“You can say that again,” Battlecomp answered.

“How long before we’re down somewhere a little more sciencey?” Kumi asked. “Also, what the Hell are we doing?”


“Remember that document your Mom was looking for that time? The one that was supposed to protect Chinese Bar Slough?”

“The gist of it, anyway. ‘Something something, you’re not allowed to bulldoze through the sandbar and let the water from the slough mix with the lake, signed, some law-talking dude; Date, so long ago that Madonna was cool?’”

“Try, ‘Bing Crosby,’” Battlecomp said.

“Who?” Chris and Kumi asked, together.

“Sigh,” said Battlecomp. “I said, ‘sigh.’” Elvis Presley came on over the radio, singing “I Want You/I Need You,” and Kumi slipped through the crack between the front seats, her hair once again falling over Chris’s face as she worked her way down into the passenger’s seat.

There was a long moment of silence, as Chris wondered how long they could drive over this asteroid before they came back to the spot they arrived at. “So Chris is supposed to find this piece of paper, haul ass back up to the Twenty-First Century, pop into the courtroom in Osoyoos at the last minute, give it to the judge, and stop the bulldozers?”

“Conveyance,” Chris said. “Mr. Washington says it’s probably a conveyance that confers some kind of reversionary interest to the land. Logging rights, water rights, maybe even title. Anyway, we can just point out that the current owner can’t do anything irreversible until it’s sorted out.”

“And it hasn’t been seen since 1944.”


“But your Grandpa might know where it is.”


“But he’s dead.”

“Yeah.” Chris was surprised how much the thought hurt.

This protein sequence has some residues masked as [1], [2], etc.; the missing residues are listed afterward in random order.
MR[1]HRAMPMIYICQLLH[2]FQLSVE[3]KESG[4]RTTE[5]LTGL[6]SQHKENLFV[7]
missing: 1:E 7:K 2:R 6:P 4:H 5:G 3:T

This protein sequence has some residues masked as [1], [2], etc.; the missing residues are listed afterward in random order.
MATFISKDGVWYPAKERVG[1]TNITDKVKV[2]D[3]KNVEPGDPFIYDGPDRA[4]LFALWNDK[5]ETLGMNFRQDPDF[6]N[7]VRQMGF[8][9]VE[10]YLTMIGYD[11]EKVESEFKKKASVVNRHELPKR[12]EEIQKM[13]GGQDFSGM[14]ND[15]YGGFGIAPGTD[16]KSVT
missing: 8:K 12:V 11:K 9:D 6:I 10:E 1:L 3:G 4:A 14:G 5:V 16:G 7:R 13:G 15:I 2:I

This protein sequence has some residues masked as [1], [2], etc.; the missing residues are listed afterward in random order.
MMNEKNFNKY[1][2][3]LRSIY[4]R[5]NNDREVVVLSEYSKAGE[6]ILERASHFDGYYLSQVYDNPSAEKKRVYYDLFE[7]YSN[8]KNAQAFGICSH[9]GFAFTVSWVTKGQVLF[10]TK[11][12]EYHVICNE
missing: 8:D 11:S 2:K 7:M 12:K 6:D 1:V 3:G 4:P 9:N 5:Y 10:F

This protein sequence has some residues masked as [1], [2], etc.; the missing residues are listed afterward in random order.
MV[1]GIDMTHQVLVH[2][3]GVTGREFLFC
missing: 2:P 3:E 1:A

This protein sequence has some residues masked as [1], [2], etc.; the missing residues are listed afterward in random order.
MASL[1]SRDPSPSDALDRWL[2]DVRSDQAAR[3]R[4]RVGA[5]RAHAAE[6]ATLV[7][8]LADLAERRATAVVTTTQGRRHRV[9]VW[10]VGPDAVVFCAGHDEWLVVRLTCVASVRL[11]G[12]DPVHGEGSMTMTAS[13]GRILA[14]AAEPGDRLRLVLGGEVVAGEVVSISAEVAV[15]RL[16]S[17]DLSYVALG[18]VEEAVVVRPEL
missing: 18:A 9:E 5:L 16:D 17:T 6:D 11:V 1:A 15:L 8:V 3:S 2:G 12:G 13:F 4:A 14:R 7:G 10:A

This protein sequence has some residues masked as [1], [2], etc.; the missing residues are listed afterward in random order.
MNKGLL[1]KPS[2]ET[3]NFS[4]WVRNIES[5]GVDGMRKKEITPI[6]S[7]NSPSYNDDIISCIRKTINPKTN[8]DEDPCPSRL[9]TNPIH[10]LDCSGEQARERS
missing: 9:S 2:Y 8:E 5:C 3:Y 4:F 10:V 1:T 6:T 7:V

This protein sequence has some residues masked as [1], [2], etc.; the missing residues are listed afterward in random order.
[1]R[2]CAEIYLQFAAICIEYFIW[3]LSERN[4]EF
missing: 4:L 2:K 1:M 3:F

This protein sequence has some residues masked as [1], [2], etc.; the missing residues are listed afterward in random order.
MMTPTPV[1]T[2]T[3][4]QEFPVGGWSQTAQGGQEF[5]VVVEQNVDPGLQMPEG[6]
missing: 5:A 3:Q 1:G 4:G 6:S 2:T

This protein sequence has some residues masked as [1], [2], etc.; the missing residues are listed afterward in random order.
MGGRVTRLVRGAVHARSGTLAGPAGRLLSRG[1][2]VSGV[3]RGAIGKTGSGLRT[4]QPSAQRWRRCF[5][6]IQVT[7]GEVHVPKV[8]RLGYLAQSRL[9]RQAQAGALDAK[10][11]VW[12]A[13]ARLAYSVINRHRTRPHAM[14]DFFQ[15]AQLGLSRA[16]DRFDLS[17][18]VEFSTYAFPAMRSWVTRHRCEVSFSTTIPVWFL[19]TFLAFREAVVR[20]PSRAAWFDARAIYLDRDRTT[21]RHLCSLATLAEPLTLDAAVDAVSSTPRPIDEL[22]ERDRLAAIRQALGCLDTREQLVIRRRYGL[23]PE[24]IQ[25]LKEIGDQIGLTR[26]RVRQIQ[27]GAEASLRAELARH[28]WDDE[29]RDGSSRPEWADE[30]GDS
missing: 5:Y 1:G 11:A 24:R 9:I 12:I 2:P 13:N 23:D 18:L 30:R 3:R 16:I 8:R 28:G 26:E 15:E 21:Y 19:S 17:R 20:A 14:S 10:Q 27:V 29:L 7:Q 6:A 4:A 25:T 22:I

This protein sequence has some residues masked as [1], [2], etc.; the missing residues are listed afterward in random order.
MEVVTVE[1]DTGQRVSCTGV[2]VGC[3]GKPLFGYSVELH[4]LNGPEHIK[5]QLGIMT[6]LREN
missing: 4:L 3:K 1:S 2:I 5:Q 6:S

“So we’re going back to 1934 to talk to him.”


“To the one point in that year when we know that he’s out of the country. What are we going to do? Drive from the Okanogan to Hong Kong?”

“Or just wait for him to come back. It’s time travel,” Battlecomp pointed out. “Chris has friends who’ve lived for a year or two in the past.”

“Cousins, too,” Chris pointed out.

“But, but…. I can’t even cook!”

“What?” Chris said.

“Well, cookies and grilled cheese sandwiches and sphagetti sauce. And my special Ichiban is pretty good. And I tried to make sushi once. . . ”

“Again, what?”

“I’m not ready to live on my own!”

“Neither am I,” Chris said, mainly to be agreeable. He honestly hadn’t thought about it that way. “Maybe there’ll be a time travel foster family. Or Battlecomp will be like My Mother the Car.”

“Or Mr. Belvedere,” Kumi suggested. “You know, the butler who looks after us. Except a computer car robot butler.”

“Oh, sweet Jesus,” the computer muttered.

“What the car said,” Kumi summarised. “I don’t think this has been thought through as carefully as it could have been.”

“No, it has been thought through,” Battlecomp said. That month in 1934 was when the Plague timeline diverged from ours. We can measure these things. It’s the key nexus, and the only people who can go back are the kids who went there first time. You know the lay of the land, Chris, and you’re a seasoned time traveller. That’s why your uncle chose to send you. Ms. Konoye’s presence is a charming bonus.”

“Why, thank you, Mr. Battlcompvedere. Do your super-duper science-type instruments say why 1934 is the key nexus?”